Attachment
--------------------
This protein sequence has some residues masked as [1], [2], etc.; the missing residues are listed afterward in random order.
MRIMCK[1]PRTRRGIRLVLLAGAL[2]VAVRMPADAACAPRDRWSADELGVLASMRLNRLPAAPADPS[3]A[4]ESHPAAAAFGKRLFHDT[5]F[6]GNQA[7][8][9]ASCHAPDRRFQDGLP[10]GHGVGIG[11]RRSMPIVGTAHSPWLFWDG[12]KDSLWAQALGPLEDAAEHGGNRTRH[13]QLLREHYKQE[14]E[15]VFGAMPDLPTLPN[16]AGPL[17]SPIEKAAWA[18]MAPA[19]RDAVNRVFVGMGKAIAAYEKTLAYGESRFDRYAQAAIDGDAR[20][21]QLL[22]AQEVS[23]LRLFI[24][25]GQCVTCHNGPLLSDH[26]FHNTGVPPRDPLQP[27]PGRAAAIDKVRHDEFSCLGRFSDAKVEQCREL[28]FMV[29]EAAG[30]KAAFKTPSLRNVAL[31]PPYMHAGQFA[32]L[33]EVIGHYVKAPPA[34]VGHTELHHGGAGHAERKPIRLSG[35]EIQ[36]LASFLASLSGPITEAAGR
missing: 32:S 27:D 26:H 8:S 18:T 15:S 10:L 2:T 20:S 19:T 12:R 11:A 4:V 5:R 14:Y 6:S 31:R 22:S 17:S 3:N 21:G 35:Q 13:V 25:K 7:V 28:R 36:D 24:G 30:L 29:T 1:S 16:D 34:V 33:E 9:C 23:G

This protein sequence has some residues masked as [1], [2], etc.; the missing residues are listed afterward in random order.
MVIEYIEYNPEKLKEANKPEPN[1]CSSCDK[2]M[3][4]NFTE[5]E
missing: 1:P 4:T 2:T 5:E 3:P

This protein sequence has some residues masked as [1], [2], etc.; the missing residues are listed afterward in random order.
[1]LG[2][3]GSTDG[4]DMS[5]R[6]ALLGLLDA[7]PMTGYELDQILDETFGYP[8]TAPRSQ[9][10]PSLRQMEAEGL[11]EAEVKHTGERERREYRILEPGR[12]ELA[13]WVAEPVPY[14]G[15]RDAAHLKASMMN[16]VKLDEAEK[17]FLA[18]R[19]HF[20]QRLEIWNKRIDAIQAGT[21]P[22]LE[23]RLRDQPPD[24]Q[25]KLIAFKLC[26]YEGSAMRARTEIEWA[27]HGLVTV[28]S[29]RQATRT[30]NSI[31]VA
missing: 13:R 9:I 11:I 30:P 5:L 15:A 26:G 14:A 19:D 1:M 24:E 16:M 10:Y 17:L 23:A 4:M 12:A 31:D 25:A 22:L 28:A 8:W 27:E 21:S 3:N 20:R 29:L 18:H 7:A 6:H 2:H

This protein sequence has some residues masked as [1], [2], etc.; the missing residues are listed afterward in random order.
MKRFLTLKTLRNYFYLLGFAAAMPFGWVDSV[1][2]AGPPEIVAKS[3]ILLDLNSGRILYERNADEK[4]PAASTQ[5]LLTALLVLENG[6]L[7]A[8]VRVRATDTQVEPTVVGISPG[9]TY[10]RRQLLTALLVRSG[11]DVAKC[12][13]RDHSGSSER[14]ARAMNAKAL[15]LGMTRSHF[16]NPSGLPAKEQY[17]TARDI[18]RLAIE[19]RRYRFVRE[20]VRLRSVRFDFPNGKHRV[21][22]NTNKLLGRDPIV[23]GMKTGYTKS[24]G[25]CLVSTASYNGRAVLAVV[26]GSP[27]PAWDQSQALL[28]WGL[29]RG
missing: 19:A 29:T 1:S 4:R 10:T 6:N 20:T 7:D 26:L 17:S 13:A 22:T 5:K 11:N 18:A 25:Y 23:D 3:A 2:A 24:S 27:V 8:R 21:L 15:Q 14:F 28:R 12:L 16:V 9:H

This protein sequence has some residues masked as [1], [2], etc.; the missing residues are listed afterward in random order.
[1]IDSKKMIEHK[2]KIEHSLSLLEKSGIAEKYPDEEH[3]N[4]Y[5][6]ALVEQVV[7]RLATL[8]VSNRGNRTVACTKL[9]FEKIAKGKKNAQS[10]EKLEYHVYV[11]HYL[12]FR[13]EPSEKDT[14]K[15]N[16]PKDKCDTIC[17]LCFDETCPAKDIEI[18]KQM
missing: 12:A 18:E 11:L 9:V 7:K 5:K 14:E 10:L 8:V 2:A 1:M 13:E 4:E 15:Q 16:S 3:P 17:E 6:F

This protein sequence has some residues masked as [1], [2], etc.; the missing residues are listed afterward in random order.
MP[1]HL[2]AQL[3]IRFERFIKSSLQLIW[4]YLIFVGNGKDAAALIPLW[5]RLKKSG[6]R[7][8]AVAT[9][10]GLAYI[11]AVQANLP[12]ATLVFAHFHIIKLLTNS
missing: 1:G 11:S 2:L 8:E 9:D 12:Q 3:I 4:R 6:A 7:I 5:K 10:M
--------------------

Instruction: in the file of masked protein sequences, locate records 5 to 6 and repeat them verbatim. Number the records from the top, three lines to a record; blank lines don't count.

This protein sequence has some residues masked as [1], [2], etc.; the missing residues are listed afterward in random order.
[1]IDSKKMIEHK[2]KIEHSLSLLEKSGIAEKYPDEEH[3]N[4]Y[5][6]ALVEQVV[7]RLATL[8]VSNRGNRTVACTKL[9]FEKIAKGKKNAQS[10]EKLEYHVYV[11]HYL[12]FR[13]EPSEKDT[14]K[15]N[16]PKDKCDTIC[17]LCFDETCPAKDIEI[18]KQM
missing: 12:A 18:E 11:L 9:V 7:K 5:K 14:E 10:L 8:V 2:A 1:M 13:E 4:E 15:Q 16:S 3:P 17:E 6:F

This protein sequence has some residues masked as [1], [2], etc.; the missing residues are listed afterward in random order.
MP[1]HL[2]AQL[3]IRFERFIKSSLQLIW[4]YLIFVGNGKDAAALIPLW[5]RLKKSG[6]R[7][8]AVAT[9][10]GLAYI[11]AVQANLP[12]ATLVFAHFHIIKLLTNS
missing: 1:G 11:S 2:L 8:E 9:D 12:Q 3:I 4:R 6:A 7:I 5:K 10:M